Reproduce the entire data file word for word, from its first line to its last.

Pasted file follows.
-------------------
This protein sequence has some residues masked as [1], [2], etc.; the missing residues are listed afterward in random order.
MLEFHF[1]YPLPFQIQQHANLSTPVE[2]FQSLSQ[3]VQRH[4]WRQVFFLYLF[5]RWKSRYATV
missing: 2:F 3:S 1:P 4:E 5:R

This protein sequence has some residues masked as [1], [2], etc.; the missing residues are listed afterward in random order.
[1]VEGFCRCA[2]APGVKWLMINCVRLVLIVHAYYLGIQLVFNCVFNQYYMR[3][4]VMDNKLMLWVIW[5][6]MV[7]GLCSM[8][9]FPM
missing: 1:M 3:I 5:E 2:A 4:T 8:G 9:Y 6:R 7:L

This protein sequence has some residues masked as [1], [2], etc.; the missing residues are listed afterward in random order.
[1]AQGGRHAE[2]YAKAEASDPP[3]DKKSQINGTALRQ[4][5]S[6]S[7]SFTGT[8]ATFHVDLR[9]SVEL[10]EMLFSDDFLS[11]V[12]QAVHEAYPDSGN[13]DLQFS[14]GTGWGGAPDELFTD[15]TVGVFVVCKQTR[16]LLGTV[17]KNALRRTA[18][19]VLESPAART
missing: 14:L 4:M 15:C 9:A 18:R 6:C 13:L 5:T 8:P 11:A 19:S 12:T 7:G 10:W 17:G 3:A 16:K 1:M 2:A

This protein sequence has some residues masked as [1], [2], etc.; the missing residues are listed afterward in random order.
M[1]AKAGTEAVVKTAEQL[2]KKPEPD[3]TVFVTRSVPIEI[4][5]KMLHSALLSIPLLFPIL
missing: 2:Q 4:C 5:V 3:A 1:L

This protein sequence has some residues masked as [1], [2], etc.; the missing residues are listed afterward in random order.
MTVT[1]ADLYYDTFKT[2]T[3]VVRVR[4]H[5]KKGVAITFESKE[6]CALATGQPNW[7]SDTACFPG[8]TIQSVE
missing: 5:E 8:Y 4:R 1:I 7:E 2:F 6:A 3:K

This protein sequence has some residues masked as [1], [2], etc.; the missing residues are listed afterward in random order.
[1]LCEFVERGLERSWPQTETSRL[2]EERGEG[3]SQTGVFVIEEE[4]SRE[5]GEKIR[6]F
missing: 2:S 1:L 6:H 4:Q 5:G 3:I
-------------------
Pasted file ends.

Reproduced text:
This protein sequence has some residues masked as [1], [2], etc.; the missing residues are listed afterward in random order.
MLEFHF[1]YPLPFQIQQHANLSTPVE[2]FQSLSQ[3]VQRH[4]WRQVFFLYLF[5]RWKSRYATV
missing: 2:F 3:S 1:P 4:E 5:R

This protein sequence has some residues masked as [1], [2], etc.; the missing residues are listed afterward in random order.
[1]VEGFCRCA[2]APGVKWLMINCVRLVLIVHAYYLGIQLVFNCVFNQYYMR[3][4]VMDNKLMLWVIW[5][6]MV[7]GLCSM[8][9]FPM
missing: 1:M 3:I 5:E 2:A 4:T 8:G 9:Y 6:R 7:L

This protein sequence has some residues masked as [1], [2], etc.; the missing residues are listed afterward in random order.
[1]AQGGRHAE[2]YAKAEASDPP[3]DKKSQINGTALRQ[4][5]S[6]S[7]SFTGT[8]ATFHVDLR[9]SVEL[10]EMLFSDDFLS[11]V[12]QAVHEAYPDSGN[13]DLQFS[14]GTGWGGAPDELFTD[15]TVGVFVVCKQTR[16]LLGTV[17]KNALRRTA[18][19]VLESPAART
missing: 14:L 4:M 15:C 9:A 18:R 6:C 13:L 5:T 8:P 11:A 19:S 12:T 7:G 10:W 17:G 3:A 16:K 1:M 2:A

This protein sequence has some residues masked as [1], [2], etc.; the missing residues are listed afterward in random order.
M[1]AKAGTEAVVKTAEQL[2]KKPEPD[3]TVFVTRSVPIEI[4][5]KMLHSALLSIPLLFPIL
missing: 2:Q 4:C 5:V 3:A 1:L

This protein sequence has some residues masked as [1], [2], etc.; the missing residues are listed afterward in random order.
MTVT[1]ADLYYDTFKT[2]T[3]VVRVR[4]H[5]KKGVAITFESKE[6]CALATGQPNW[7]SDTACFPG[8]TIQSVE
missing: 5:E 8:Y 4:R 1:I 7:E 2:F 6:A 3:K

This protein sequence has some residues masked as [1], [2], etc.; the missing residues are listed afterward in random order.
[1]LCEFVERGLERSWPQTETSRL[2]EERGEG[3]SQTGVFVIEEE[4]SRE[5]GEKIR[6]F
missing: 2:S 1:L 6:H 4:Q 5:G 3:I